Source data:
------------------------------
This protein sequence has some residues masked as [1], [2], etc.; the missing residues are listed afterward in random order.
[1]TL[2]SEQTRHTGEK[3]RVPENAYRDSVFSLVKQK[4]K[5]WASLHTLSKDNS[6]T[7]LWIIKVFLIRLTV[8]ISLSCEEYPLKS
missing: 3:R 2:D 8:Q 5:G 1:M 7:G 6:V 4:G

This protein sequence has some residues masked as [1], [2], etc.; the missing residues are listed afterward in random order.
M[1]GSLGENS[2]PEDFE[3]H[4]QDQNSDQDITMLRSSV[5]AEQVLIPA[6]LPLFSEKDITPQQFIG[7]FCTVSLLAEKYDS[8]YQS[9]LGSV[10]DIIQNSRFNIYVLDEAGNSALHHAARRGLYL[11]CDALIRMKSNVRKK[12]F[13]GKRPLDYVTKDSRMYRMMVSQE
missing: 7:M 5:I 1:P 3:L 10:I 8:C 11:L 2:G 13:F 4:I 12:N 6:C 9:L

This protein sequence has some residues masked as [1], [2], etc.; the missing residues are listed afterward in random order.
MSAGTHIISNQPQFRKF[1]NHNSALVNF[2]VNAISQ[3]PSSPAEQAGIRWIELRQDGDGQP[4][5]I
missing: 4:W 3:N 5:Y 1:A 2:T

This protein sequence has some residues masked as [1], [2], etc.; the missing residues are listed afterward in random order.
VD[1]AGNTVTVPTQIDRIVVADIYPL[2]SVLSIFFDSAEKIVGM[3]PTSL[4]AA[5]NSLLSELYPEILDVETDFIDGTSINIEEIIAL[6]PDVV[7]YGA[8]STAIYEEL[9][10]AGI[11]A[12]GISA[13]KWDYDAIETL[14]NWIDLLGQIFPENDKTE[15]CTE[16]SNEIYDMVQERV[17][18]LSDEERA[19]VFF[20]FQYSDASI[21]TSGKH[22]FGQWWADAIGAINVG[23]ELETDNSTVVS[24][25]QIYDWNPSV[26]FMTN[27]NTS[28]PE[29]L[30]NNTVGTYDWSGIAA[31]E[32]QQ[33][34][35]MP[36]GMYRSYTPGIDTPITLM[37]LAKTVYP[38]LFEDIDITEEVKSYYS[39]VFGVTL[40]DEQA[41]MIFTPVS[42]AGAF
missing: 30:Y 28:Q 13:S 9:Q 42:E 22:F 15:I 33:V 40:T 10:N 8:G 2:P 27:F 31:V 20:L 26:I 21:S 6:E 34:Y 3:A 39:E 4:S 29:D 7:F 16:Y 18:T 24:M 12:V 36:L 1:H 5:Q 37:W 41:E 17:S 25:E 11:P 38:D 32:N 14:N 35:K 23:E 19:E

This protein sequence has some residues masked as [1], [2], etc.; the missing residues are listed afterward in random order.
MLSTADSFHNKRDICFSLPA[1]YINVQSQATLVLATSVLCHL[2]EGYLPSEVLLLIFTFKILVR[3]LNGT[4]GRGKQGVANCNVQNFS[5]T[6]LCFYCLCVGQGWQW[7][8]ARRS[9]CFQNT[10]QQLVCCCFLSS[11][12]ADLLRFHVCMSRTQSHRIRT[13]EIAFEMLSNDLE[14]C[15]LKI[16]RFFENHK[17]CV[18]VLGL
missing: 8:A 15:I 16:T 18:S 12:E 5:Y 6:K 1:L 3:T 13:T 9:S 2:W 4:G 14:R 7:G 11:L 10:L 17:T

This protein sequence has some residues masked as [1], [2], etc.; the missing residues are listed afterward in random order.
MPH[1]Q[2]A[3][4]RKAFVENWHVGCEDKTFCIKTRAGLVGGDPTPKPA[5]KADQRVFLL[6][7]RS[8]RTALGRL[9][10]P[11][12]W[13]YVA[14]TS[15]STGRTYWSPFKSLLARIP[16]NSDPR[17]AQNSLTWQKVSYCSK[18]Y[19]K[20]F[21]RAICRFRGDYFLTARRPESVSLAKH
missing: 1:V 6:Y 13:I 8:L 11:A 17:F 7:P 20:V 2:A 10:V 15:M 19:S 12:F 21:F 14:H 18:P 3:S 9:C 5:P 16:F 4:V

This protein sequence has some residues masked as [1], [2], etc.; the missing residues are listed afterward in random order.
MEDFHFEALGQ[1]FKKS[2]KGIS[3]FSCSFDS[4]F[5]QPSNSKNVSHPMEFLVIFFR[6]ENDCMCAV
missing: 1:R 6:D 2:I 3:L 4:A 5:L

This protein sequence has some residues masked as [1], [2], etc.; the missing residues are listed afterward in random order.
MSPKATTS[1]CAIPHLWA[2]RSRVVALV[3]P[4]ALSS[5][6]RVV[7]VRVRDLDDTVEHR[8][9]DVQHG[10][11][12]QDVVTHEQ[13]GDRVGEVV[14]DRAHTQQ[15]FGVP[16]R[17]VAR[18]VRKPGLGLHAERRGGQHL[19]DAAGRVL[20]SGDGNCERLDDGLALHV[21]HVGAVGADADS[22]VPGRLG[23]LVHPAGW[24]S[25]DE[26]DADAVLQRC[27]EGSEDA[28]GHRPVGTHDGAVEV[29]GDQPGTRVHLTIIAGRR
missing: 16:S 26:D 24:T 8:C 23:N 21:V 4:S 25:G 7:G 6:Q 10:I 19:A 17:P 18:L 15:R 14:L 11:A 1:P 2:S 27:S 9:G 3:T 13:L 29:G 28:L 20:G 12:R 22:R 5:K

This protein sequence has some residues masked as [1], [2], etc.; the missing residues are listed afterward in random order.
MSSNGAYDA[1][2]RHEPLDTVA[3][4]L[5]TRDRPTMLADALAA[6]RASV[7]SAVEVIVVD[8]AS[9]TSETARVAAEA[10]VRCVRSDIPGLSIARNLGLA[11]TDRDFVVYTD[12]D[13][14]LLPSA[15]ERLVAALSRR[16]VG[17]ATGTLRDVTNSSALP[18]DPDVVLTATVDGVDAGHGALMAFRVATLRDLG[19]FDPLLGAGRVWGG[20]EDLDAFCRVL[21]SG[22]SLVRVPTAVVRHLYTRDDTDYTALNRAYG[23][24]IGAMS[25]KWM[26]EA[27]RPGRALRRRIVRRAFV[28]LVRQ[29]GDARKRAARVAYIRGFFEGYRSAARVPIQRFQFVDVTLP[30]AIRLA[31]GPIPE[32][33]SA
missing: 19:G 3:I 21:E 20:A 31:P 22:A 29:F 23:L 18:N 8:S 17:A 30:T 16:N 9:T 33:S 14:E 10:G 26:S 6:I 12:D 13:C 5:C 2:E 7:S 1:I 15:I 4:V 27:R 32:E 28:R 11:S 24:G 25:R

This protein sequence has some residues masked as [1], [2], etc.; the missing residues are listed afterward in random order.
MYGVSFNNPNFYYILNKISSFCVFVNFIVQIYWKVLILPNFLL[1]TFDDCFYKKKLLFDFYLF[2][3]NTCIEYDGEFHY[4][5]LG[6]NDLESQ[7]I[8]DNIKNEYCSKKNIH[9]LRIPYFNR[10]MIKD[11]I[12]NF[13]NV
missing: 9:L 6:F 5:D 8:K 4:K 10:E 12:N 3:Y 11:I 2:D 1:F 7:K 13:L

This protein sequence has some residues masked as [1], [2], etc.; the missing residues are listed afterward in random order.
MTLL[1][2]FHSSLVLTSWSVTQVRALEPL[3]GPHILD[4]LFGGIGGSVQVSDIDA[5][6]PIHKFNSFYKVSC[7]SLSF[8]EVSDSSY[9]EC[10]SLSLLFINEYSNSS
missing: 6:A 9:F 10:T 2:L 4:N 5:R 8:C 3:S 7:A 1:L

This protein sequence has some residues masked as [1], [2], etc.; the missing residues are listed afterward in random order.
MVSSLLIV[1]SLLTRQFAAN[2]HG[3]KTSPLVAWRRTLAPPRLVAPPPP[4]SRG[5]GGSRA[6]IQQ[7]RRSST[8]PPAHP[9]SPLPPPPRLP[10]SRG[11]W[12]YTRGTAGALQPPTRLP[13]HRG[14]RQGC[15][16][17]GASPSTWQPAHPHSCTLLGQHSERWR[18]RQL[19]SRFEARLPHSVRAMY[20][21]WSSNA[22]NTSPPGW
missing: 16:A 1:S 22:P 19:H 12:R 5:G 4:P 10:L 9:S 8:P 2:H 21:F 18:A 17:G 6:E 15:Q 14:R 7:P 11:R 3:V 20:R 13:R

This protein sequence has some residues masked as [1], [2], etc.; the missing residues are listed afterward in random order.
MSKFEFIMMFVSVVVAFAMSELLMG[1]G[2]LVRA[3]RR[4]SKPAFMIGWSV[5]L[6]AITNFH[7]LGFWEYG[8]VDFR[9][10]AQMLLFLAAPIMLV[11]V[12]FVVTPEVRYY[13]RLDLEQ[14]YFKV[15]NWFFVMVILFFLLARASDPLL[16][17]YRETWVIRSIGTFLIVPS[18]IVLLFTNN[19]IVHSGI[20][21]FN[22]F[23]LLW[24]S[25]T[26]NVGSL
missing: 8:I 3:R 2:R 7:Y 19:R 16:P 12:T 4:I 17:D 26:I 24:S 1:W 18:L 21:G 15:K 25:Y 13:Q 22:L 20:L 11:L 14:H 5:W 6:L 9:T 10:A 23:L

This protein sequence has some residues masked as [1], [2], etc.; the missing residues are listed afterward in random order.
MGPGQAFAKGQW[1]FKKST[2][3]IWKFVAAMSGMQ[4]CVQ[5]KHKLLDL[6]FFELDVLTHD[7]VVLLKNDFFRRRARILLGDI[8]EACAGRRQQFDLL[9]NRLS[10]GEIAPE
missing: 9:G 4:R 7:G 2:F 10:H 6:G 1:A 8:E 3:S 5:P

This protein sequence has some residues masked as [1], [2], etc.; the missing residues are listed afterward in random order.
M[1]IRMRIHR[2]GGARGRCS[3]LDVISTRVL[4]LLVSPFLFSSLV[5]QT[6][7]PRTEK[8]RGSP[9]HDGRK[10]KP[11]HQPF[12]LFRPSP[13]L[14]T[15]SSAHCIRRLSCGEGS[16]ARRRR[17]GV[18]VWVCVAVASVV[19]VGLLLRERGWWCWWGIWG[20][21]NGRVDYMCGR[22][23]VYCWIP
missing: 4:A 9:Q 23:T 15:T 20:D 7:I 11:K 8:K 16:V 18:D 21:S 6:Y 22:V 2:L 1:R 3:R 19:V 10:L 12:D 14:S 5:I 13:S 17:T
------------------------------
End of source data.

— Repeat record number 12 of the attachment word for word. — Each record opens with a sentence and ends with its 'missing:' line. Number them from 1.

This protein sequence has some residues masked as [1], [2], etc.; the missing residues are listed afterward in random order.
MVSSLLIV[1]SLLTRQFAAN[2]HG[3]KTSPLVAWRRTLAPPRLVAPPPP[4]SRG[5]GGSRA[6]IQQ[7]RRSST[8]PPAHP[9]SPLPPPPRLP[10]SRG[11]W[12]YTRGTAGALQPPTRLP[13]HRG[14]RQGC[15][16][17]GASPSTWQPAHPHSCTLLGQHSERWR[18]RQL[19]SRFEARLPHSVRAMY[20][21]WSSNA[22]NTSPPGW
missing: 16:A 1:S 22:P 19:H 12:R 5:G 4:P 10:L 9:S 8:P 2:H 21:F 18:A 17:G 6:E 15:Q 14:R 7:P 11:R 3:V 20:R 13:R